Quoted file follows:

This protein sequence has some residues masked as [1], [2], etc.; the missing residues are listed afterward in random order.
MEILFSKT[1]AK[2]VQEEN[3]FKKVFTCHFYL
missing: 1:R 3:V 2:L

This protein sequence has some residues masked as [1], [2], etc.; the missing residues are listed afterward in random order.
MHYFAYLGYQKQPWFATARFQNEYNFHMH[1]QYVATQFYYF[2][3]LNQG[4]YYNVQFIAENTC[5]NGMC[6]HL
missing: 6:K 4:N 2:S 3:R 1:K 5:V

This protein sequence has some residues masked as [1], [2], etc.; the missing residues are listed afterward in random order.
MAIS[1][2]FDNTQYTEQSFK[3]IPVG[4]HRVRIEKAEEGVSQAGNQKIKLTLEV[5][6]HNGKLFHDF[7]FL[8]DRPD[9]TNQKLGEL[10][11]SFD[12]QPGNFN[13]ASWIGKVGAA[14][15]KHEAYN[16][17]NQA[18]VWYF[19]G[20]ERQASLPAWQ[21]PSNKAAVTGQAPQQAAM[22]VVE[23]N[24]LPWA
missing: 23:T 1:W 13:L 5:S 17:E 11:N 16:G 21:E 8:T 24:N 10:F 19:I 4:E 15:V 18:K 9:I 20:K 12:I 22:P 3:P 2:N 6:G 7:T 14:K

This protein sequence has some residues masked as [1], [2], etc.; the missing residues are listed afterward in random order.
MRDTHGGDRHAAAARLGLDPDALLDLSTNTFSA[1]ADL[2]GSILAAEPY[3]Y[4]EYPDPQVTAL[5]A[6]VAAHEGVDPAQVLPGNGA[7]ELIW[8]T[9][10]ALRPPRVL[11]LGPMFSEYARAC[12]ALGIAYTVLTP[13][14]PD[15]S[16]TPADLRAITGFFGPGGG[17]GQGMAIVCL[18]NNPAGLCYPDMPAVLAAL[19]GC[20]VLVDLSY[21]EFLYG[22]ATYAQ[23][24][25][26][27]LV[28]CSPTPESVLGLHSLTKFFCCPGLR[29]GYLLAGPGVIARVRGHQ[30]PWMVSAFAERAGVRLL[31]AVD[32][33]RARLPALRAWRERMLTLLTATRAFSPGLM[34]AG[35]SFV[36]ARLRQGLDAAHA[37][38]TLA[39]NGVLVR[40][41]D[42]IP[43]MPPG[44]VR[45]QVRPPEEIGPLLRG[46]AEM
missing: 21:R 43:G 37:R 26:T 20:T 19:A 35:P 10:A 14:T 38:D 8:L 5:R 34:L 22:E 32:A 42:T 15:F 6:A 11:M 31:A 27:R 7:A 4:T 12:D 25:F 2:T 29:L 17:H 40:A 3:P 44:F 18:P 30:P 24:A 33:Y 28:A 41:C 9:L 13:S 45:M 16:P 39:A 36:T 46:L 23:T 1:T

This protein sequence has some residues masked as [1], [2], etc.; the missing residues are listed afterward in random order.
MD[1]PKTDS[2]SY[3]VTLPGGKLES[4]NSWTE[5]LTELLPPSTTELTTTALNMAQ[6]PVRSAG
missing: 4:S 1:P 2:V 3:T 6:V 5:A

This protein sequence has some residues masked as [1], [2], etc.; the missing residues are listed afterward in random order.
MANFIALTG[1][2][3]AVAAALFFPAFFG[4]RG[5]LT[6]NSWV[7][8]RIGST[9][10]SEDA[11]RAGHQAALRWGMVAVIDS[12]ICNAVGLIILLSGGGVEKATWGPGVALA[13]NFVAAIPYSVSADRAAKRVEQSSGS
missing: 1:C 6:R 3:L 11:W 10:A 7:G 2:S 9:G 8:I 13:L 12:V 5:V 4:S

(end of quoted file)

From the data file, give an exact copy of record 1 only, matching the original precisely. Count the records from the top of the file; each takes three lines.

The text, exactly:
This protein sequence has some residues masked as [1], [2], etc.; the missing residues are listed afterward in random order.
MEILFSKT[1]AK[2]VQEEN[3]FKKVFTCHFYL
missing: 1:R 3:V 2:L